For years Stoke City fans achieved relative success under Tony Pulis, but they also knew that their team had attracted a reputation. For some they were a tough, battling, intriguing side, but for others they were a harsh, unattractive, and one-dimensional outfit. The Potters knew how to win, but they didn’t necessarily know how to win well – or how to not win ugly.
Now, though, ever since the appointment of Mark Hughes as their manager in May 2013, the style of play at the Britannia has been changing, the calibre of player has altered slightly, and the quality of ‘good looking football’ has improved. The home fans are happy because their side still earns enough points to get into the top half of the Premier League; the away fans are happy because they aren’t in constant fear of season-ending injuries to their best players.
But is there a replacement team in the top flight anymore? Has anybody taken up the Stoke City mantle? It might make most sense to first look at Crystal Palace, the team now managed by the mastermind of Stoke’s previous muscle, Tony Pulis. There has been a grit and determination instilled into the Eagles play, and their soaring clear of relegation last year was down to that, but they have maintained a reputation for entertaining football as well. The late comeback to deny Liverpool their title challenge last year was perhaps one of the most incredible moments in the entirety of last season.
So if not Palace, then who? West Ham and Sam Allardyce fell under pressure from their home fans last year, but not so much from football fans in general. The Upton Park crowd have exceptionally high expectations, and they will let the management know when things aren’t right. For everyone else, however, the Hammers looked like an underperforming side, but not a particularly ugly one. Jose Mourinho branded the club as ’19th Century football’, but it wouldn’t be exactly unlike the Portuguese tactician to hyperbolise… Kevin Nolan might be a bit of a bruiser, but the likes of Ricardo Vaz Te and Stewart Downing provide a degree of flair to their frontline – even Andy Carroll has a unique grace about him. Arguably.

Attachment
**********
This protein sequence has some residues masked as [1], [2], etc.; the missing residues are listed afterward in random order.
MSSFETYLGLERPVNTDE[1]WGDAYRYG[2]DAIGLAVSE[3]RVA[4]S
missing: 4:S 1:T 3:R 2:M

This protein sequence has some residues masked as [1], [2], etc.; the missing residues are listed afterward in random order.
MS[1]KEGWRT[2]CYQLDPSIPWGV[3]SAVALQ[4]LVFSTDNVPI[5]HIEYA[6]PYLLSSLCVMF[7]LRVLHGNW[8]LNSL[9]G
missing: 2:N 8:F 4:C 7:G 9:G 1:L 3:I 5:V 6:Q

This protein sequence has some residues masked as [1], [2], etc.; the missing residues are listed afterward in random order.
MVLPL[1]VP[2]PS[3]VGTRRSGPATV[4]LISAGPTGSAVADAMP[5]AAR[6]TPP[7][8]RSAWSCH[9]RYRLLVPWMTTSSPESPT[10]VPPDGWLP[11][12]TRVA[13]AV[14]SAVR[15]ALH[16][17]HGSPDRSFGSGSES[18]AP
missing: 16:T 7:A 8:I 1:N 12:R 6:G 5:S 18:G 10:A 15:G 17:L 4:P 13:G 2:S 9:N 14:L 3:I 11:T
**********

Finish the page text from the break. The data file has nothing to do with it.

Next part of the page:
Looking further up the table, the cynics of the top 4 might look towards Jose’s own Chelsea as the least entertaining of the Marquee sides, but it is surely impossible to taint the Blues as an especially ugly outfit. Eden Hazard is the league’s best young player, and Oscar and Ramires bring Brazilian flair to the weekend’s fixtures. Mourinho himself, with all of his personal character, ensures that the Stamford Bridge side could never be deemed ‘boring’.
The newly promoted sides will have to show physical toughness in order to succeed next year, but it is difficult to imagine the previously free-scoring Leicester or Burnley becoming especially one dimensional, or QPRs squad of relatively household names forgetting how to play attractive football. In recent seasons the Premier League new boys have consistently tried to prove that they can play a ‘beautiful game’ – some to good effect, and others not so. Where Norwich City or Blackpool have fallen short, Southampton and Swansea have greatly impressed.
Maybe West Brom? But Alan Irvine looks likely to shake the Baggies up so they’ll be bouncing once again next year. Maybe Aston Villa? But, if anything, Paul Lambert is lacking physicality in his side, rather than overflowing with too much of it. So, if Stoke aren’t ‘doing a Stoke’ anymore, and nobody else looks like they’re about to assume that particular Premier League reputation, then it must have left the English top flight for a while… And, ironically, that might be considered a real shame.